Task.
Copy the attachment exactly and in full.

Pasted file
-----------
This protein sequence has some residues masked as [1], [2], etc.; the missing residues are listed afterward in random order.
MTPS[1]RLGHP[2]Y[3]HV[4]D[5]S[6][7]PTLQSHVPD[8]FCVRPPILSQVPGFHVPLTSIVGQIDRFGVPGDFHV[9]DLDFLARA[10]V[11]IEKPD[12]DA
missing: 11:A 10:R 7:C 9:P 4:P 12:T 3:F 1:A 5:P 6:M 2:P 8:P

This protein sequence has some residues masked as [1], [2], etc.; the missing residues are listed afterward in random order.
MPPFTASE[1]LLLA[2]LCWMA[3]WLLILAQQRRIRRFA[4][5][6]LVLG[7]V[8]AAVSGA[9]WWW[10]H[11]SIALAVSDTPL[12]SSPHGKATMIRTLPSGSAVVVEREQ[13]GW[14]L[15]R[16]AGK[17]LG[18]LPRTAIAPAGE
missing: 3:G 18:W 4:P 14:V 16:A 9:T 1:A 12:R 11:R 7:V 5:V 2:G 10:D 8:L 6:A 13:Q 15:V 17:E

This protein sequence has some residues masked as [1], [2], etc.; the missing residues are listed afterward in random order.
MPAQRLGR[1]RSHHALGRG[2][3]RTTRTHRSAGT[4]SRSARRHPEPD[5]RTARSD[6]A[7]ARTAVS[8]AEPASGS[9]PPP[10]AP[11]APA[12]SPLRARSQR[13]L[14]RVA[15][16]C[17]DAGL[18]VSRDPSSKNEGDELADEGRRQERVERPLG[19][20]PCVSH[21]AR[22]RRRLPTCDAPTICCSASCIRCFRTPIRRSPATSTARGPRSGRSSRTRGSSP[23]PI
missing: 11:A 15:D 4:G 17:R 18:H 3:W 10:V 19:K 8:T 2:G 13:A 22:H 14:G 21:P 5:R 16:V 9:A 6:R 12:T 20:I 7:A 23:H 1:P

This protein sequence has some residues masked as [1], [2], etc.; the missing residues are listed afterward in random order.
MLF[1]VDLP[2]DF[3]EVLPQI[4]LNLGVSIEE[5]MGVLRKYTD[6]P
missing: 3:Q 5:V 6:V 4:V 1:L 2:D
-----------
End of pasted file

This protein sequence has some residues masked as [1], [2], etc.; the missing residues are listed afterward in random order.
MTPS[1]RLGHP[2]Y[3]HV[4]D[5]S[6][7]PTLQSHVPD[8]FCVRPPILSQVPGFHVPLTSIVGQIDRFGVPGDFHV[9]DLDFLARA[10]V[11]IEKPD[12]DA
missing: 11:A 10:R 7:C 9:P 4:P 12:T 3:F 1:A 5:P 6:M 2:P 8:P

This protein sequence has some residues masked as [1], [2], etc.; the missing residues are listed afterward in random order.
MPPFTASE[1]LLLA[2]LCWMA[3]WLLILAQQRRIRRFA[4][5][6]LVLG[7]V[8]AAVSGA[9]WWW[10]H[11]SIALAVSDTPL[12]SSPHGKATMIRTLPSGSAVVVEREQ[13]GW[14]L[15]R[16]AGK[17]LG[18]LPRTAIAPAGE
missing: 3:G 18:W 4:P 14:V 16:A 9:T 1:A 12:R 11:R 7:V 5:V 2:G 10:D 8:L 6:A 13:Q 15:V 17:E

This protein sequence has some residues masked as [1], [2], etc.; the missing residues are listed afterward in random order.
MPAQRLGR[1]RSHHALGRG[2][3]RTTRTHRSAGT[4]SRSARRHPEPD[5]RTARSD[6]A[7]ARTAVS[8]AEPASGS[9]PPP[10]AP[11]APA[12]SPLRARSQR[13]L[14]RVA[15][16]C[17]DAGL[18]VSRDPSSKNEGDELADEGRRQERVERPLG[19][20]PCVSH[21]AR[22]RRRLPTCDAPTICCSASCIRCFRTPIRRSPATSTARGPRSGRSSRTRGSSP[23]PI
missing: 11:A 15:D 4:G 17:R 18:H 3:W 10:V 19:K 8:T 2:G 13:A 22:H 14:G 21:P 5:R 16:V 9:A 6:R 12:T 20:I 7:A 23:H 1:P

This protein sequence has some residues masked as [1], [2], etc.; the missing residues are listed afterward in random order.
MLF[1]VDLP[2]DF[3]EVLPQI[4]LNLGVSIEE[5]MGVLRKYTD[6]P
missing: 3:Q 5:V 6:V 4:V 1:L 2:D